Image via Wikipedia (amaranth on left and wheat on right)
Do you eat your grains? I’m not talking about white/brown or wild rice. There is a variety of unrefined grains that you can try.
Be adventurous and go outside your comfort zone and try other grains. Once you do, you won’t look at brown rice or wild rice the same.
Did you know that Harvard University scientists found that women who eat whole grains are less likely to gain extra weight?
Start incorporating grains into your diet. They not only help you lose weight (good fiber source), but they help you maintain your weight and much more.
It is best to eat unrefined grains, because refined grains lack the important nutrients, so make sure you eat unrefined grains. Give these unrefined whole-grains (amaranth, millet, oats, quinoa, spelt) a try.
My Experience with Amaranth
I bought a bag of amaranth last year, but I had no idea what to do with it. I tried making a salad dressing, and I ended up burning the amaranth.
After that experience and not really knowing how I could use it, I gave up on this grain.
I came across an excellent article that piqued my curiosity about amaranth and I’ll give amaranth another try.
While reading the latest issue of Natural Health, I came across an article, “Great Grains.” This article written by, Matthew Kadey, M.Sc., RD, has a lot of information about grains and some very interesting recipes. I highly recommend that you get your hands on the April/May issue, especially if you want more recipes using grains.
What is Amaranth?
Amaranth is an ancient grain, meaning that it has been in existence for a thousands of years. Amaranth has been around for 8,000 years.
The Aztecs used amaranth as their staple food and in religious ceremonies.
Raw amaranth is not edible and cannot be digested. Prepare and cook amaranth like other grains.
Amaranth has a high quality of protein (14 g). It is high in the amino acid lysine, which is low in other grains.
Amaranth lacks the essential amino acids, leucine and threonine. It is gluten-free, this is especially important for those who are allergic to gluten.
1. Heat a medium-sized saucepan over medium-heat. When a drop of water sizzles in the pan, add in 1 tablespoon amaranth, cover with a lid and shake the pan as soon as the grains begin to pop vigorously.
Keep the pan on the burner until most of the amaranth has popped, about 10-15 seconds. (If amaranth burns, shake the pan about 1 inch above the burner when the popping begins.) Place popped amaranth in a large bowl. Repeat steps with remaining grains.
2. In a small bowl, combine cinnamon, nutmeg, ginger and salt. Divide the popped amaranth among serving bowls and top with equal amounts of spice mixture, pecans, cherries, blueberries and apple. Pour in milk and top each bowl with maple syrup and coconut.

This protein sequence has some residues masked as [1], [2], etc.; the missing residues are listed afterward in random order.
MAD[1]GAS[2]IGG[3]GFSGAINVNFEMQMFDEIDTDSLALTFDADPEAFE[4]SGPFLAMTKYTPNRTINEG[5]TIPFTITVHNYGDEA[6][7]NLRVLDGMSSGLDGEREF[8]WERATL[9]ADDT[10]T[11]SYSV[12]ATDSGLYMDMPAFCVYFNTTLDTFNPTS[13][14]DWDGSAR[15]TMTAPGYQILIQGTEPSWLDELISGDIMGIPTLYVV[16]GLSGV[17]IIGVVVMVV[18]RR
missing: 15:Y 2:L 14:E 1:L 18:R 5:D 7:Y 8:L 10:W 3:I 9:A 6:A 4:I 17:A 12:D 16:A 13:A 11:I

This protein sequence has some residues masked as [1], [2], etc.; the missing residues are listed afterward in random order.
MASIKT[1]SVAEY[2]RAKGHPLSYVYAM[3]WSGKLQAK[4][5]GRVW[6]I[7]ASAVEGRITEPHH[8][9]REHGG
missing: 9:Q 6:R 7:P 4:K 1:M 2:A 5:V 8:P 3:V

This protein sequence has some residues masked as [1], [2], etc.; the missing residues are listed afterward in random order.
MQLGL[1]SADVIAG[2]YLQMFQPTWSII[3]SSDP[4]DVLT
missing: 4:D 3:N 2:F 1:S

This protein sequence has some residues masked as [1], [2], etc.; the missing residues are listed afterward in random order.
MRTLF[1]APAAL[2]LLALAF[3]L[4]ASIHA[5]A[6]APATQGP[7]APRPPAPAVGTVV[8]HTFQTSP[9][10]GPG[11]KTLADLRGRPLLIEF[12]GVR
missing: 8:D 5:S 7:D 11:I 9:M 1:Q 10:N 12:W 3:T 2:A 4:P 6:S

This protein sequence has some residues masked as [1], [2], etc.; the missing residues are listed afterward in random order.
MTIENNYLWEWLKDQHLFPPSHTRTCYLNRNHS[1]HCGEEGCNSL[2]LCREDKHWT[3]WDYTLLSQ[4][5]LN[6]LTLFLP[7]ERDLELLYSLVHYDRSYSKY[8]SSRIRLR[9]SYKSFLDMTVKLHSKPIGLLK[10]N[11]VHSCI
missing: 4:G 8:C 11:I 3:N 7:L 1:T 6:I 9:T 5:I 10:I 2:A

Per Serving: 388 calories, 14 g fat (3 g saturated fat), 6 mg cholesterol, 9.5 g protein, 61 g carbohydrates, 6 g fiber, 215 g sodium
Blogging since 2008, Evelyn shares healthy living tips and inspiration. Evelyn holds a M.S. degree in biology from Tennessee Technological University and she obtained an Eating Psychology Coaching Certification from the Institute for the Psychology of Eating. Learn more about Evelyn by visiting the About Page. Join Evelyn's Mailing List to receive Blog Post Updates and News by submitting the Sign-up Form. You can find Evelyn on Twitter, Google Plus, and You Tube. Stay connected!
This was a wonderful post. I knew grains were good but honestly I never realized there were so many different ones.
I also love learning about new herbs, grains and things it's interesting besides being good for us.
Thanks for the blog.
I can't believe I've never heard of this grain before. I am so interested to try it now, I just can't wait to go to the store and get it. I looked over the recipe as well and I have to try it, this looks like something I am going to absolutely love. I do have a hard time sometimes with more then just few ingredients, but I am going to give it a try. I will make it this weekend YAM!
Thank you Evelyn for this new discovery for me,
Take care :)
Thank you Evelyn,
I am definitely gonna try it and then let you know my thoughts, I might even make a blog post about it, I think it will be fun since I've never tried this grain before.
Have a wonderful weekend as well :)
Frankly I was not aware of amaranth seeds/grain. I knew about amaranth vegetable, which I eat during some seasons, when it is available. But never thought of grain.
Thanks Evelyn for the new info I found it here.
What kind of vegetable is it? Is it the leafy part from the seeds/grain? Guess I'd better look this up, because I didn't know this. Again, I learn something from you every time you stop by. I like that! :)
You may be able to find it at a health food store. Some regular grocery stores carry it. Bob's Red Mill is a popular brand, that I've seen in grocery stores.
I think I found mine in a small co-op natural health food store or a grocery store, I can't remember exactly. I'm surprised that WF didn't have it.
I see that amazon.com has it. I'm sure you don't want to order it online, though. I hope you can find some soon.
I went back to Whole Foods and I found it hidden in the isle, I made it this morning. I changed the recipe a bit and added raw honey, I also added some textured veggie protein ( another discovery for me ). The breakfast was wonderful, me and my husband both loved it. I will write a post about it tomorrow :).
Thank you Evelyn
Hi Evelyn, As a holistic chef I love to create recipes using a wide variety of unique products and Amaranth is one of my favorite gluten-free grains along with Buckwheat groats.It makes a fantastic substitute for other grains like couscous and the flavor is fantastic. Thanks for sharing the recipe and info.